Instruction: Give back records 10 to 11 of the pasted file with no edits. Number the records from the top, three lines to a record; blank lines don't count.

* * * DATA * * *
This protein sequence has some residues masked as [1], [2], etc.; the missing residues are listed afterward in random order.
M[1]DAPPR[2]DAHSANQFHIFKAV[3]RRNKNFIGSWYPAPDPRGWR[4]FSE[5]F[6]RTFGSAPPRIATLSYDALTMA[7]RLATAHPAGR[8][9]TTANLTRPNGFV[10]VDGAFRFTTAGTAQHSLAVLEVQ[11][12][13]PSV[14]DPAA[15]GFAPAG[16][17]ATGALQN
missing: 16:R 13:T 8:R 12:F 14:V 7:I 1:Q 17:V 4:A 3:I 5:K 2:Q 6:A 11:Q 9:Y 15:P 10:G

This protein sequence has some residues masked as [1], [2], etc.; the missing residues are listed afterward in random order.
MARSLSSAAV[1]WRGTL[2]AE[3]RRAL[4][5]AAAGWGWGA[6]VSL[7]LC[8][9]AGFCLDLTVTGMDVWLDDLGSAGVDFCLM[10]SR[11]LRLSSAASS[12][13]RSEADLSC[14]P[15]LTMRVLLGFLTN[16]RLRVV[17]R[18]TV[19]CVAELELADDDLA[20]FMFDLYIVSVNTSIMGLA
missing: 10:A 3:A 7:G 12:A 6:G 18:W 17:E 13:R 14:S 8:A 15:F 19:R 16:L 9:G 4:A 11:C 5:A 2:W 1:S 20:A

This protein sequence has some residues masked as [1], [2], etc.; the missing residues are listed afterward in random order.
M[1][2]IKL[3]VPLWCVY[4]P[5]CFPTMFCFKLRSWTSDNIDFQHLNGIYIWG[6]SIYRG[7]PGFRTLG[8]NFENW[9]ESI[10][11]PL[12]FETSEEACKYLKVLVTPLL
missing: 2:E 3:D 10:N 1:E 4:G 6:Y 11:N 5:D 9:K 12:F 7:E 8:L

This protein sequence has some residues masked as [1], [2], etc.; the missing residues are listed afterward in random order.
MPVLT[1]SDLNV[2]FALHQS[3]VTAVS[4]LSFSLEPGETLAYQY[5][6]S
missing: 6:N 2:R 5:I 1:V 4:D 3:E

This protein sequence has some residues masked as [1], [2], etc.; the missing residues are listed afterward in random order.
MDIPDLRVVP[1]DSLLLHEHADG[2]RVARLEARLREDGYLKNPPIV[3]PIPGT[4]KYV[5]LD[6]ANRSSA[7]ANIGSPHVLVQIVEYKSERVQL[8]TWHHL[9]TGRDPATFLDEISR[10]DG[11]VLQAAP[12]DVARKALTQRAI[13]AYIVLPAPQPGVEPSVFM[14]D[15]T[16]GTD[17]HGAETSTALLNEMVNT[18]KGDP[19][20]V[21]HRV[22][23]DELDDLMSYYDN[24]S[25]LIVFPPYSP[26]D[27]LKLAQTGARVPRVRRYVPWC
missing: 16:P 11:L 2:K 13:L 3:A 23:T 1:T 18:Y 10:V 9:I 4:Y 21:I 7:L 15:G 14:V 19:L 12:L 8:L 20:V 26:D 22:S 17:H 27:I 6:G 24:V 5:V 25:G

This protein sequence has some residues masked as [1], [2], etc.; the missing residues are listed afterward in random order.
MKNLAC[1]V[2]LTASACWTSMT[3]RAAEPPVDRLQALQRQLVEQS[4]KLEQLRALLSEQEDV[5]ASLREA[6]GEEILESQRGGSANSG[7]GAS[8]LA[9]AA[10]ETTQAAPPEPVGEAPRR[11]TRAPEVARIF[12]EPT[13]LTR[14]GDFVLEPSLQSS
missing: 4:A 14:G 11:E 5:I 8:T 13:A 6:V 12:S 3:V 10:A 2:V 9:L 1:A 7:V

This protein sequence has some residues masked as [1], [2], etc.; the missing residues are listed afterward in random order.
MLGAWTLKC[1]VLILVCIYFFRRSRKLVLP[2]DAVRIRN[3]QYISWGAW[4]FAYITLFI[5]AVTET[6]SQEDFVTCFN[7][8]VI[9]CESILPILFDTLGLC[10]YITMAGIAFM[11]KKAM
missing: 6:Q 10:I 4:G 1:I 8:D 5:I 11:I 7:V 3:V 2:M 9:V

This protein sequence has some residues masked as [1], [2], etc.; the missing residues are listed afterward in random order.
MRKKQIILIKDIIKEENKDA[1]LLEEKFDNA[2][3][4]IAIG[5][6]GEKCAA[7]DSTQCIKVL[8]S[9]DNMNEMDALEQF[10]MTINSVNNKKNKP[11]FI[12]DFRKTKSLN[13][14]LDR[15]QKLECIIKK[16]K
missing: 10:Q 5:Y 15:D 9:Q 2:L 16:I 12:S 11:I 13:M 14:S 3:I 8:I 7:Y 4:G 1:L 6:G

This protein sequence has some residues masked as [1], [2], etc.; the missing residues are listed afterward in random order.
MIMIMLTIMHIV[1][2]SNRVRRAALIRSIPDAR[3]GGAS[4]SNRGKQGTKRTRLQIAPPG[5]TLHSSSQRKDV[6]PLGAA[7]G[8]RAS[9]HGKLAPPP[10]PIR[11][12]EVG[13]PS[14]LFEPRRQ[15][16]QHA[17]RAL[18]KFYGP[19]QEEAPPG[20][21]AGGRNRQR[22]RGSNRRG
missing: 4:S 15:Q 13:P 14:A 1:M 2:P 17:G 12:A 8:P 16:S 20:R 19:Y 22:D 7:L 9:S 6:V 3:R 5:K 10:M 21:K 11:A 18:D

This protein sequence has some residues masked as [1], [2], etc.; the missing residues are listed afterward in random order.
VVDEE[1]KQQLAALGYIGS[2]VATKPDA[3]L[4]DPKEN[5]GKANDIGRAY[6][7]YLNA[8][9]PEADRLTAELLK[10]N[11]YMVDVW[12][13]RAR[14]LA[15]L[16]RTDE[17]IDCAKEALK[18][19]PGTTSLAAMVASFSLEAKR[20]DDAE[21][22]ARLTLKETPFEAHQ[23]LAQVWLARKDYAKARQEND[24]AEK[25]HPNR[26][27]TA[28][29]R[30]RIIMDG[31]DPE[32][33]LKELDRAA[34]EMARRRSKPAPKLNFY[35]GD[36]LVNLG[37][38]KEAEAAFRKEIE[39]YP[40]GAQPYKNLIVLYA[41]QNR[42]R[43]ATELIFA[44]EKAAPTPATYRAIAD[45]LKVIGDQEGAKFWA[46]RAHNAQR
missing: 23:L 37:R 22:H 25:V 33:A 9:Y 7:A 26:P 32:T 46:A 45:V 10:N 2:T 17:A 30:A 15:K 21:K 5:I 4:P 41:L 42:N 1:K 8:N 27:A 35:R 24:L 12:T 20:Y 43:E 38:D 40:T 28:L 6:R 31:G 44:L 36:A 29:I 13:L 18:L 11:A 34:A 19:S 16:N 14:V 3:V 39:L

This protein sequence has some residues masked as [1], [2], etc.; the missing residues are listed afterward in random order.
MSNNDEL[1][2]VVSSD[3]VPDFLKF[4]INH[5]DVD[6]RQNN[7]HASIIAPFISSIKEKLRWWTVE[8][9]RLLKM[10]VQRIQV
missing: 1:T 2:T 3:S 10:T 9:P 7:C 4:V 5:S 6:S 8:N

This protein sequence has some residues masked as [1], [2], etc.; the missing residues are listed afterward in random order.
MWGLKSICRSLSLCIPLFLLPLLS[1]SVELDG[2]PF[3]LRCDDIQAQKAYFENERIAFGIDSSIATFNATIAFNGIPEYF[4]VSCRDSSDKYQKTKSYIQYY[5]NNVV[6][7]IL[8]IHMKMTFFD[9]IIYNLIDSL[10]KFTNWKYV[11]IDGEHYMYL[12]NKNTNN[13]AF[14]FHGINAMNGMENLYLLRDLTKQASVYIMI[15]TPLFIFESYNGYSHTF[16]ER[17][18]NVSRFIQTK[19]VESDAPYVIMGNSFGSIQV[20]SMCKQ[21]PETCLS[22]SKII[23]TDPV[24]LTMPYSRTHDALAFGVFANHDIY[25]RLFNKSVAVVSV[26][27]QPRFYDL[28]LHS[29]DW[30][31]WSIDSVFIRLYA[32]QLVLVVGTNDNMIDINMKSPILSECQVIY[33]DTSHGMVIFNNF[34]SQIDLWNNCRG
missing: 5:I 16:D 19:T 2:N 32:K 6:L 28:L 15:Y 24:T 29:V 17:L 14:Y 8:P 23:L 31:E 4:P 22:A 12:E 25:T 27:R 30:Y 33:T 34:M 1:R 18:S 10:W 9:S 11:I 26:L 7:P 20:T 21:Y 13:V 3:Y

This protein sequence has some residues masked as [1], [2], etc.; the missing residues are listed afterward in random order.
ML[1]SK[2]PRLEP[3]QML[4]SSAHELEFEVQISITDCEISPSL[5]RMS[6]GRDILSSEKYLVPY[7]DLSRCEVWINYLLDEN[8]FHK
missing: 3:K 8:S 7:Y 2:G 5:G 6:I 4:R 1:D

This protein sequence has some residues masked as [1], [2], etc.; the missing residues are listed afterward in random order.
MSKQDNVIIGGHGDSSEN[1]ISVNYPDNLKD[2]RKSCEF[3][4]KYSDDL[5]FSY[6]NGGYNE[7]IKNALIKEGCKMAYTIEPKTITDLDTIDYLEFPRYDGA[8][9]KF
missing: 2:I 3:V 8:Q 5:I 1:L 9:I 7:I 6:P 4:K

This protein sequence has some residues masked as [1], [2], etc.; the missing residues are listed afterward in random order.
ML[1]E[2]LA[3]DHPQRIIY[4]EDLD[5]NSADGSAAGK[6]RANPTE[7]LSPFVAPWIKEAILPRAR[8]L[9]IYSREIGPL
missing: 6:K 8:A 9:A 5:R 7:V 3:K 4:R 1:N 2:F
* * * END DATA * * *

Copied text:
This protein sequence has some residues masked as [1], [2], etc.; the missing residues are listed afterward in random order.
VVDEE[1]KQQLAALGYIGS[2]VATKPDA[3]L[4]DPKEN[5]GKANDIGRAY[6][7]YLNA[8][9]PEADRLTAELLK[10]N[11]YMVDVW[12][13]RAR[14]LA[15]L[16]RTDE[17]IDCAKEALK[18][19]PGTTSLAAMVASFSLEAKR[20]DDAE[21][22]ARLTLKETPFEAHQ[23]LAQVWLARKDYAKARQEND[24]AEK[25]HPNR[26][27]TA[28][29]R[30]RIIMDG[31]DPE[32][33]LKELDRAA[34]EMARRRSKPAPKLNFY[35]GD[36]LVNLG[37][38]KEAEAAFRKEIE[39]YP[40]GAQPYKNLIVLYA[41]QNR[42]R[43]ATELIFA[44]EKAAPTPATYRAIAD[45]LKVIGDQEGAKFWA[46]RAHNAQR
missing: 23:L 37:R 22:H 25:V 33:A 9:Y 7:A 26:P 32:T 46:A 45:V 10:N 2:T 17:A 30:A 15:K 21:K 5:I 4:P 41:L 42:N 1:K 8:N 27:A 35:R 24:L 12:T 20:Y 43:E 38:D 40:T 28:L 6:R 31:G 44:L 36:A 29:I 13:L 18:L 11:A 34:A 19:S 16:N 14:V 3:V 39:L

This protein sequence has some residues masked as [1], [2], etc.; the missing residues are listed afterward in random order.
MSNNDEL[1][2]VVSSD[3]VPDFLKF[4]INH[5]DVD[6]RQNN[7]HASIIAPFISSIKEKLRWWTVE[8][9]RLLKM[10]VQRIQV
missing: 1:T 2:T 3:S 10:T 9:P 7:C 4:V 5:S 6:S 8:N